CANADA FX DEBT-Canadian dollar hits 11-day low as U.S.-China tensions rise

    * Canadian dollar weakens 0.1% against the greenback
    * Price of U.S. oil decreases 2.6%
    * Canadian bond yields dip across a steeper curve

    TORONTO, May 4 (Reuters) - The Canadian dollar weakened to
an 11-day low against the greenback on Monday as rising tensions
between the U.S. and China over the origin of the coronavirus
weighed on risk appetite and ahead of a speech by a Bank of
Canada official.    
    Shares globally          and the price of oil, one of
Canada's major exports, fell as the spat between top U.S.
officials and China fueled fears of a new trade war, derailing a
rebound in global markets.             
    U.S. crude oil futures        were down 2.6% at $19.27 a
    Bank of Canada Senior Deputy Governor Carolyn Wilkins will
speak on the central bank's response to the coronavirus pandemic
at 12:30 p.m. (1630 GMT). Wilkins was widely seen as the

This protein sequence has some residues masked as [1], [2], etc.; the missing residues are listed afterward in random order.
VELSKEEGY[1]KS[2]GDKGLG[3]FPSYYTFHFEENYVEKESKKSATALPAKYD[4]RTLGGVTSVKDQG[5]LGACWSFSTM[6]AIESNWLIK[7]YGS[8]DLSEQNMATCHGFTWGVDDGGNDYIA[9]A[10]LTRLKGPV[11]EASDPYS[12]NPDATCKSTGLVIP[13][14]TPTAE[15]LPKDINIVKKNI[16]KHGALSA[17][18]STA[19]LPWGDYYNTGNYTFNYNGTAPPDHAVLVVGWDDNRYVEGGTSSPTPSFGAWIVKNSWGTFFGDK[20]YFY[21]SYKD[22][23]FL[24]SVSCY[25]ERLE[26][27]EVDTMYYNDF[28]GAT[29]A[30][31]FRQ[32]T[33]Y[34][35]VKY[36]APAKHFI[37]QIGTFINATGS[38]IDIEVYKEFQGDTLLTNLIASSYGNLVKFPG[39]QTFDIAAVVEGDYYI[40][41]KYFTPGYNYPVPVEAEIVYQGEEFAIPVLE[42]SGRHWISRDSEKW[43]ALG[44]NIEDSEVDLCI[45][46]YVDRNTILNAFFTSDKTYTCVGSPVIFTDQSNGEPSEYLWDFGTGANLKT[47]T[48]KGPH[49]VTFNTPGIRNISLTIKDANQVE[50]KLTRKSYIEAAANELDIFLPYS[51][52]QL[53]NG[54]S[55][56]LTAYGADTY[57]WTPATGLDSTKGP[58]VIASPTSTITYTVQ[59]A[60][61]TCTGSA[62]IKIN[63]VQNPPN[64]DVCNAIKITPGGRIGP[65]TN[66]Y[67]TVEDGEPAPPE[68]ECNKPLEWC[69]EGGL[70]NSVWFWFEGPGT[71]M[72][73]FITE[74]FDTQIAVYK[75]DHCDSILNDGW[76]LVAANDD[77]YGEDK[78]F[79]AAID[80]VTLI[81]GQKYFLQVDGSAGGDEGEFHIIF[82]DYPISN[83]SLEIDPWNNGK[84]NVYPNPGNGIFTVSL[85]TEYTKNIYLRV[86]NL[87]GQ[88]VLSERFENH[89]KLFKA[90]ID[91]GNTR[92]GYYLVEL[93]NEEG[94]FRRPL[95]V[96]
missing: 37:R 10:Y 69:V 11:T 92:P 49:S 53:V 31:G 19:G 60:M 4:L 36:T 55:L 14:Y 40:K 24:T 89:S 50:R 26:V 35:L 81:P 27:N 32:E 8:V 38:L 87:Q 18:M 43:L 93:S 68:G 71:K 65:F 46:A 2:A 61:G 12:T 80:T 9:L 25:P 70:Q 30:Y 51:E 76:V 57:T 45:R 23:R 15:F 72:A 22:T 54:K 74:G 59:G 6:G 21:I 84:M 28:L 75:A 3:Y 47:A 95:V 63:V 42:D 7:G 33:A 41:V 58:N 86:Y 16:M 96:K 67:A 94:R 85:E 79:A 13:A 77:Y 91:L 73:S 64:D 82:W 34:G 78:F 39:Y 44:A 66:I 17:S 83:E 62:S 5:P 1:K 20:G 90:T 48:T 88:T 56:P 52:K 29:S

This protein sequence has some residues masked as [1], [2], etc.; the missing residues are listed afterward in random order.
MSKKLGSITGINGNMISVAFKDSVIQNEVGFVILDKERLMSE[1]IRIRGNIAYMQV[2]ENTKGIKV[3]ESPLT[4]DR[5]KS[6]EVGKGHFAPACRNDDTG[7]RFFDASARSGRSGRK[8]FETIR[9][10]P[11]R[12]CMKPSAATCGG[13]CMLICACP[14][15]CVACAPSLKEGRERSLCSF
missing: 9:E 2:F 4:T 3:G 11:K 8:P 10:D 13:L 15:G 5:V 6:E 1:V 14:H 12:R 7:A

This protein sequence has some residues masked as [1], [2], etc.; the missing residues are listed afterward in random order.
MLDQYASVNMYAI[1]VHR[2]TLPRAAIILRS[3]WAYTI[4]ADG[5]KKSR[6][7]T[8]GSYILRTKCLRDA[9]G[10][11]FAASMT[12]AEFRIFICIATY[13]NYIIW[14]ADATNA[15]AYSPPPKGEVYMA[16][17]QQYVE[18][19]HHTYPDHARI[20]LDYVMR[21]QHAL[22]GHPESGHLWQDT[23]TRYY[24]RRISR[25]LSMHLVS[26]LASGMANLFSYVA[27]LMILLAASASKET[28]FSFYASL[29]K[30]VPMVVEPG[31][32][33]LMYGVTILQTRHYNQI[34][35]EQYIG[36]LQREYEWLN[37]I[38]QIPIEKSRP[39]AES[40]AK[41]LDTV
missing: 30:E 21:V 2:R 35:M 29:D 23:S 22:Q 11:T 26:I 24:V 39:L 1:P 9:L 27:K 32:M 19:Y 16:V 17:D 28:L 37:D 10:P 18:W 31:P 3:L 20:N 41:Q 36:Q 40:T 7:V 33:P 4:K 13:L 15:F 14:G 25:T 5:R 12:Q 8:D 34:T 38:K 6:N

front-runner to become the next governor of the central bank but
lost out to Tiff Macklem, a former senior deputy governor, when
the appointment was announced on Friday.             
    The Canadian dollar        was trading 0.1% lower at 1.4094
to the greenback, or 70.95 U.S. cents. The currency, which
gained 0.1% last week, touched its weakest intraday level since
April 23 at 1.4151.
    Speculators have increased their bearish bets on the
Canadian dollar, data from the U.S. Commodity Futures Trading
Commission showed on Friday. As of April 27, net short positions
had increased to 29,044 contracts from 23,891 in the prior week.
    Canadian government bond yields were lower across a steeper
yield curve on Monday, with the 2-year            down 2.7 basis
points at 0.298%.
    Canada's trade report for March is due on Tuesday, while the
April employment report is due on Friday.

 (Reporting by Fergal Smith
Editing by Nick Zieminski)